Editor’s note: This is an excerpt from Wizards: The Story of Indian Spin Bowling, published in October 2019. Rajinder Goel, the former first-class cricketer who holds the record for most wickets in the history of Ranji Trophy, died at the age of 77 on June 21.
There are not too many cricketers around the world who have received congratulatory messages on cricketing achievements from convicted criminals lodged in a prison. It is testimony to the popularity and indeed the magnitude of Rajinder Goel’s achievements that when he took his 600th wicket in the Ranji Trophy, among the many messages he received was a letter from Gwalior Jail.
Opening the envelope with much trepidation, Goel was floored when he read the congratulatory note from dreaded dacoit Bhukha Singh Yadav who was lodged there: ‘Kindly accept my congratulations for grabbing more than 600 wickets in the Ranji Trophy. I am your fan and I hope that with the grace of God, you achieve more success in life.’
Notwithstanding the love and recognition from a doting fan base across the country, the call-up note from the Indian selectors would sadly continue to elude Rajinder Goel as he walked into the sunset. Seventeen years of first-class cricket and 750 wickets to show for at an incredible career average of 18.58, including 637 earned in the Ranji Trophy, would not be enough proof to the selectors of his claims to an Indian Test cap.
Many years later Goel would remark with a wry smile: ‘I have preserved this three-decade-old letter. I was not liked by the selectors but yes, a dacoit liked me.’
Born on 20 September 1942 to an assistant station master in Haryana, Goel studied at the local Vaish High School and attended college at Rohtak. At sixteen, he was declared best bowler at the All-India schools tournament, helping North Zone schools to clinch the trophy. He made his Ranji Trophy debut for Patiala against Services in the 1958-59 season picking up one wicket. In the next match, he took 9 of the 16 Delhi wickets to fall.
The first spectacular Goel performance would come in the next season when he played for Southern Punjab against Northern Punjab. His team was all out for 87 and at 35 for 2, when Goel was brought into the attack, Southern Punjab looked set for a big lead. An hour or so later they were all out for 54 and Goel had figures of 4-0-6-6.
In 1962-63, Rajinder Goel moved to Delhi to play under Tiger Pataudi and his first face-off against Bishan Bedi came when Delhi played Northern Punjab at Ludhiana in the 1964- 65 season. Goel picked up 10 wickets in the match against Bedi’s 3 and Delhi won by an innings and 99 runs. In 1973-74, Goel moved to Haryana and on his debut picked up 8 for 55 against Railways which would remain his best figures. Goel continued to play for Haryana until his retirement in 1985.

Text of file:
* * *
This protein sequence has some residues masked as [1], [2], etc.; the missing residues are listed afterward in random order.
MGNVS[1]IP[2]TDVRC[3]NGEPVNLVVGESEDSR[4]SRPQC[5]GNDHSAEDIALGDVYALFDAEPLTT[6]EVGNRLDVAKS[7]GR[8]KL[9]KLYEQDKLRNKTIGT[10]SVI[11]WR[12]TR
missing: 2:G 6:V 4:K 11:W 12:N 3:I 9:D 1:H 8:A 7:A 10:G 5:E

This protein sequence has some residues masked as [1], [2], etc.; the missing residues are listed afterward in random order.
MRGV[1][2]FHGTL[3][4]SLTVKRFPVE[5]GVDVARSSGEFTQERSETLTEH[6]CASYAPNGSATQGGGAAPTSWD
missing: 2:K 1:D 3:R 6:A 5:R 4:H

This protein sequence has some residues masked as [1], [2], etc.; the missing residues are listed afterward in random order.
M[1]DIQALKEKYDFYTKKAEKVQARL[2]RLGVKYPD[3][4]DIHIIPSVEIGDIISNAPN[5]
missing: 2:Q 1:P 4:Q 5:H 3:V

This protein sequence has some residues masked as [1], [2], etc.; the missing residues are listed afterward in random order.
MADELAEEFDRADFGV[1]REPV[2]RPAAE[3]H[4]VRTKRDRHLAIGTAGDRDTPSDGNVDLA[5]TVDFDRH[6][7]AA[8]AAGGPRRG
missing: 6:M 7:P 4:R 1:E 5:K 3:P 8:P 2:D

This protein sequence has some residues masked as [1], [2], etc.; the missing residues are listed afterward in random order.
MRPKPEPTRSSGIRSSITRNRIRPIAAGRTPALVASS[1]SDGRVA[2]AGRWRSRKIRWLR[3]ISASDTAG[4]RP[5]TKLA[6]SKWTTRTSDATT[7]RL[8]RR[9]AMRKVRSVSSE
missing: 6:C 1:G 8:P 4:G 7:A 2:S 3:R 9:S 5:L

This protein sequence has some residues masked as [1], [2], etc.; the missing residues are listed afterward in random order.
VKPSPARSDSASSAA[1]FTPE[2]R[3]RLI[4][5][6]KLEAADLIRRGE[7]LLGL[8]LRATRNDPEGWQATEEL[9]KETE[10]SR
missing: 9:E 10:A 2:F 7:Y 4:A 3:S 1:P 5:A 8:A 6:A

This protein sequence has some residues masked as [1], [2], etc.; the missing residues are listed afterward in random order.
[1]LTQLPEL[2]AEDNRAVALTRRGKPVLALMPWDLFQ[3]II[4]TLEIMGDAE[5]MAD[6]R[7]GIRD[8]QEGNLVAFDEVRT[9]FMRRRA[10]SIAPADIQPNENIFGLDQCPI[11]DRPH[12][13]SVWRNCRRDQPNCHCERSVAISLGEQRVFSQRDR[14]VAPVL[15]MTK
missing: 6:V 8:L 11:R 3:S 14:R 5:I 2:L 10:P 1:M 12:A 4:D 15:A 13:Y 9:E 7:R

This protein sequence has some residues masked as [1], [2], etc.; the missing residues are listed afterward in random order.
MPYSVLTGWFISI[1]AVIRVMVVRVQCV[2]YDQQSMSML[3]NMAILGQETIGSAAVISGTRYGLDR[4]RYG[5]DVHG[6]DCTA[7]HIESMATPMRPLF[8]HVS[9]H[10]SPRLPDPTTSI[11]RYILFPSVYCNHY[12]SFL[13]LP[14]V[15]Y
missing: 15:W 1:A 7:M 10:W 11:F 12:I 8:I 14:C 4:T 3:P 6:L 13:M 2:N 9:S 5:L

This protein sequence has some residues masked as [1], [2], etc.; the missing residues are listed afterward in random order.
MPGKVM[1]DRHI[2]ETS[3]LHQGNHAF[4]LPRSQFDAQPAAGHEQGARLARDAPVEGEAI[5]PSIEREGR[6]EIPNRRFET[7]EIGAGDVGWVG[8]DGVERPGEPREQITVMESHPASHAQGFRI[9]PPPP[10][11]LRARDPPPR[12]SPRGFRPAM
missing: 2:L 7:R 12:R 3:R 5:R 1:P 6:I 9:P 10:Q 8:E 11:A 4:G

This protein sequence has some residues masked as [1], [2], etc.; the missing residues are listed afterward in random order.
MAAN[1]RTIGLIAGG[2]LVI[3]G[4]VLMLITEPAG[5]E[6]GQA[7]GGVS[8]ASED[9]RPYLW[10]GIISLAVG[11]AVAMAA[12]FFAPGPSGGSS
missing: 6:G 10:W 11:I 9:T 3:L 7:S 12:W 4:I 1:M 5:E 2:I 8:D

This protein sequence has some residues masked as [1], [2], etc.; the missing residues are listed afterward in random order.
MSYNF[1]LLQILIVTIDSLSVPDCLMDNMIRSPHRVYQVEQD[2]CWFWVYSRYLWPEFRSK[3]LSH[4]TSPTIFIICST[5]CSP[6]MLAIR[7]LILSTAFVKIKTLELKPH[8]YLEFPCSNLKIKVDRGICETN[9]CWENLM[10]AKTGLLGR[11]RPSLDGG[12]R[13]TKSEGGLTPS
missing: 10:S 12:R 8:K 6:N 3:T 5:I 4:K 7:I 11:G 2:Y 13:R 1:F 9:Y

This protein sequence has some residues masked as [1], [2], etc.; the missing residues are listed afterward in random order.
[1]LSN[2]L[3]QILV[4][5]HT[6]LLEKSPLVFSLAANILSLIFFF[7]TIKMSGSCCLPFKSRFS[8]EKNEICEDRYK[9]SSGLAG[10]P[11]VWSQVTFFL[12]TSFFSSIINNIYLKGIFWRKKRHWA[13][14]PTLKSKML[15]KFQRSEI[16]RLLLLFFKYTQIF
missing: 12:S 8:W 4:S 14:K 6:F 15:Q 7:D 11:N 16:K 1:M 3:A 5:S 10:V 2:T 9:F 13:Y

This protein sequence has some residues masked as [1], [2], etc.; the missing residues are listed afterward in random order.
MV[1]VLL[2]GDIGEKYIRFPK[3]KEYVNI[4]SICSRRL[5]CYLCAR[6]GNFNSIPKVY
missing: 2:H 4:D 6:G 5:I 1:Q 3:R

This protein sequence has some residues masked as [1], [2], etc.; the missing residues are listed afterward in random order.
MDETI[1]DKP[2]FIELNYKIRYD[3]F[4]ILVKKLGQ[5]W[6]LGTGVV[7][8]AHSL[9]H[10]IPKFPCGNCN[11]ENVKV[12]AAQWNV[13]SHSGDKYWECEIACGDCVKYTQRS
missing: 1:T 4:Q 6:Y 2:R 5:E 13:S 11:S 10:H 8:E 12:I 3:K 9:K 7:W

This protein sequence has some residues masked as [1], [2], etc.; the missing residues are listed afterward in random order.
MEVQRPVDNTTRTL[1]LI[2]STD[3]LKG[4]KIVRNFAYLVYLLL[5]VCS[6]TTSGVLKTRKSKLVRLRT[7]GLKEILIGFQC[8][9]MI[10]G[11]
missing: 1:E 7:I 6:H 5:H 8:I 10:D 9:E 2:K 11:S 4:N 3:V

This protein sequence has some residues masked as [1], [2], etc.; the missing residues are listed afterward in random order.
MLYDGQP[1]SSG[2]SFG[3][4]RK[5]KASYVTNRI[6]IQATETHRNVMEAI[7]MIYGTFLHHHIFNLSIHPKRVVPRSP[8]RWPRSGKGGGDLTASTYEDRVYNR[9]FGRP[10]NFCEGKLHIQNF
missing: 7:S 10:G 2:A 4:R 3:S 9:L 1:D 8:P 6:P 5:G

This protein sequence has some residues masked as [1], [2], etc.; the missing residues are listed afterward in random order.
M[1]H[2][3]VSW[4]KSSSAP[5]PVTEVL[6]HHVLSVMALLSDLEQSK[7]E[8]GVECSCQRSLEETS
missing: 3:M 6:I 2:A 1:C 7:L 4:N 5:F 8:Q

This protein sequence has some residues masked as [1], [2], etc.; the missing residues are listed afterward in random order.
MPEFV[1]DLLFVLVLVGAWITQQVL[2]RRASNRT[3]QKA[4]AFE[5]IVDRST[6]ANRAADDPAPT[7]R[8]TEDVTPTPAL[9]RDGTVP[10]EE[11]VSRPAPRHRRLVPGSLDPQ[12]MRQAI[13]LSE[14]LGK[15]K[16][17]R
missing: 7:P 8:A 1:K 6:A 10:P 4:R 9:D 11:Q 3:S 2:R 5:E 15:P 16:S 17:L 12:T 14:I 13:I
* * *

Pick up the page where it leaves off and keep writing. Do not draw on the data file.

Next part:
When Clive Lloyd’s West Indies toured India in 1974- 75, Bedi was dropped before the first Test at Bangalore on disciplinary grounds and Rajinder Goel found himself in the squad alongside Chandrasekhar, Prasanna and Venkataraghavan. Goel was told he was in the playing XI but his name was not on the slip at the toss. Instead, Chandra, Venkat and Prasanna played. The West Indies won by 267 runs. Goel’s left-arm spin could perhaps have provided the variety that would have saved the Test given the form he was in. Instead, Goel and Indian cricket suffered from the politics that had always been the bane of Indian cricket. On the one hand Bedi needed to be punished while on the other, the board could not take the chance that a match-defining performance by Goel would keep Bedi out of the side longer than that one match. This would be the closest Rajinder Goel would come to playing for his country.
When Bedi came back for the next Test and continuing the bizarre series of events engineered by the selectors, it was at the expense of Chandra (Venkat was included to captain the side when any one of several senior players could have been given the job) who had dismissed Richards for 4 and 3 at Bangalore. Richards would score 192, free of the danger of his nemesis, leading his team to an innings victory.
The full effect of Goel’s displeasure was unleashed upon the hapless batsmen in domestic cricket. He took 32 wickets that season at 21.56 and 43 the next season at 17.95. He was particularly brutal on Jammu and Kashmir, a pattern that would repeat itself over his career.
In 1977-78, J&K were dismissed for 93 and 23 in the same match, Goel picking up 13 wickets including 7 for 4 in the second innings. In the next match against the same opponents, he took 10 wickets.
While the Indian cricketing fraternity has for long lamented the fact that India never enjoyed the services of these two brilliant spinners, Shivalkar and Goel have largely put a stoic face to their disappointment. The hurt that undoubtedly simmered inside those stout hearts all these years finally peeked through when BCCI honoured the two with the CK Nayudu award in early 2017. It was, however, masked with the trademark smile when Goel remarked: ‘Now I can understand how tough it must be for the celebrated cricketers, being bombarded with non-stop phone calls.’
Ironically, it is the man whose genius was to a great extent responsible for keeping the duo out of the national team, Bishan Bedi, who paid them the ultimate tribute: ‘They had what makes a good spinner – technique and temperament. I really used to revere them for these two qualities. They had amazing patience too. They had in abundance the humility that marks a great sportsman. To me, they have been two beautiful but unsung artists. They never had any rivalry, no bitterness. I think it was a matter of getting a break. I was fortunate to get one.’
Excerpted with permission from Wizards: The Story of Indian Spin Bowling by Anindya Dutta, Published by Westland.